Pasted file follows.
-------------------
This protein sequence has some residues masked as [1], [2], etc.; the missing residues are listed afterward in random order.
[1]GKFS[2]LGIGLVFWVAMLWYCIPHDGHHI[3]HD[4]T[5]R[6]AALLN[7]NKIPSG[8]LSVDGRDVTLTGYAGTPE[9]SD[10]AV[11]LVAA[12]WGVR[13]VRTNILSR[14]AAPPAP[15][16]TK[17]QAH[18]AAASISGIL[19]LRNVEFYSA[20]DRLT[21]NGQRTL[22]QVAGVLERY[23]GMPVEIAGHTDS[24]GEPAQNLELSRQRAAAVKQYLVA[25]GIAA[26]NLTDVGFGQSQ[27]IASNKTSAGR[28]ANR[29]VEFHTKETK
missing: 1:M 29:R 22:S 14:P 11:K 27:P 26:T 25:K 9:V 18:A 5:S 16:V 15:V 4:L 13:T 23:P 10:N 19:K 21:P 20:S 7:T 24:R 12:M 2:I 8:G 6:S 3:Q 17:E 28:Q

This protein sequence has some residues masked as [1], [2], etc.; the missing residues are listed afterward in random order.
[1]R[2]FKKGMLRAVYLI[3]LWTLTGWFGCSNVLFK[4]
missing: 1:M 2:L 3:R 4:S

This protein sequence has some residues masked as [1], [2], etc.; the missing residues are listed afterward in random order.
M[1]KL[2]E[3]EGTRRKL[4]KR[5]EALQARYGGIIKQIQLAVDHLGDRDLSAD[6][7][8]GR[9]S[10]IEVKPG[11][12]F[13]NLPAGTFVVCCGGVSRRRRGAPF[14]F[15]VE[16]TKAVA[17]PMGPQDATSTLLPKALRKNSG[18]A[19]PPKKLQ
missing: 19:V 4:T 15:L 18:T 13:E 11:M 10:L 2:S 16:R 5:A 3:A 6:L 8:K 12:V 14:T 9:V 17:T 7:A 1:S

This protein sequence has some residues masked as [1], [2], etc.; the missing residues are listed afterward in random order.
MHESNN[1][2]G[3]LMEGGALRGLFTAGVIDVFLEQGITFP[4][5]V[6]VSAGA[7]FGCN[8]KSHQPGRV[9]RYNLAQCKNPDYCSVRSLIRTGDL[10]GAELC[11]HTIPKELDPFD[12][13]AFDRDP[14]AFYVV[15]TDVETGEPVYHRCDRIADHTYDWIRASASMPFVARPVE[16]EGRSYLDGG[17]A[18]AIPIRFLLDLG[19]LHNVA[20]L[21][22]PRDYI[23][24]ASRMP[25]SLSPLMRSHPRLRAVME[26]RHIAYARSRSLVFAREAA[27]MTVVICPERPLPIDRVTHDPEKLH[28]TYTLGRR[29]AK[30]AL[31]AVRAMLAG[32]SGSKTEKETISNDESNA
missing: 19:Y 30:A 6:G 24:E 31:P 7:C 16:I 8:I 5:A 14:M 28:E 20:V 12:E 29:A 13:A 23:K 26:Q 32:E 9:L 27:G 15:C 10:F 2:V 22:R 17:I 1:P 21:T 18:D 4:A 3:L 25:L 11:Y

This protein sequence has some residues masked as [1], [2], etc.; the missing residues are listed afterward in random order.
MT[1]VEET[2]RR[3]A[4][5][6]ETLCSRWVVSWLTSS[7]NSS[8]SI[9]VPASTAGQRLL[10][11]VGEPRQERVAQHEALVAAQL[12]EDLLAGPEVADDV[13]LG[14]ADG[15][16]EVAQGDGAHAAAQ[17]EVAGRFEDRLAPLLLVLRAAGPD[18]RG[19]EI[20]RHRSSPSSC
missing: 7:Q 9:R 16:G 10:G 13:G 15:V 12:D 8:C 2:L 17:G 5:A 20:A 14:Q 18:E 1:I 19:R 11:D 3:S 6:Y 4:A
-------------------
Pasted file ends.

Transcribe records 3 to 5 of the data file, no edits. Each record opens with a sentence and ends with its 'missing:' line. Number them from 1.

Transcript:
This protein sequence has some residues masked as [1], [2], etc.; the missing residues are listed afterward in random order.
M[1]KL[2]E[3]EGTRRKL[4]KR[5]EALQARYGGIIKQIQLAVDHLGDRDLSAD[6][7][8]GR[9]S[10]IEVKPG[11][12]F[13]NLPAGTFVVCCGGVSRRRRGAPF[14]F[15]VE[16]TKAVA[17]PMGPQDATSTLLPKALRKNSG[18]A[19]PPKKLQ
missing: 19:V 4:T 15:L 18:T 13:E 11:M 10:L 2:S 16:R 5:A 3:A 6:L 8:K 12:V 14:T 9:V 17:T 7:A 1:S

This protein sequence has some residues masked as [1], [2], etc.; the missing residues are listed afterward in random order.
MHESNN[1][2]G[3]LMEGGALRGLFTAGVIDVFLEQGITFP[4][5]V[6]VSAGA[7]FGCN[8]KSHQPGRV[9]RYNLAQCKNPDYCSVRSLIRTGDL[10]GAELC[11]HTIPKELDPFD[12][13]AFDRDP[14]AFYVV[15]TDVETGEPVYHRCDRIADHTYDWIRASASMPFVARPVE[16]EGRSYLDGG[17]A[18]AIPIRFLLDLG[19]LHNVA[20]L[21][22]PRDYI[23][24]ASRMP[25]SLSPLMRSHPRLRAVME[26]RHIAYARSRSLVFAREAA[27]MTVVICPERPLPIDRVTHDPEKLH[28]TYTLGRR[29]AK[30]AL[31]AVRAMLAG[32]SGSKTEKETISNDESNA
missing: 19:Y 30:A 6:G 24:E 31:P 7:C 16:I 8:I 5:A 14:M 28:E 20:V 12:E 29:A 13:A 23:K 26:Q 32:E 9:L 27:G 15:C 10:F 2:V 22:R 17:I 1:P 21:T 18:D 4:A 3:L 25:L 11:Y

This protein sequence has some residues masked as [1], [2], etc.; the missing residues are listed afterward in random order.
MT[1]VEET[2]RR[3]A[4][5][6]ETLCSRWVVSWLTSS[7]NSS[8]SI[9]VPASTAGQRLL[10][11]VGEPRQERVAQHEALVAAQL[12]EDLLAGPEVADDV[13]LG[14]ADG[15][16]EVAQGDGAHAAAQ[17]EVAGRFEDRLAPLLLVLRAAGPD[18]RG[19]EI[20]RHRSSPSSC
missing: 7:Q 9:R 16:G 10:G 13:G 15:V 12:D 8:C 2:L 17:G 5:A 20:A 14:Q 18:E 1:I 19:R 11:D 3:S 6:Y 4:A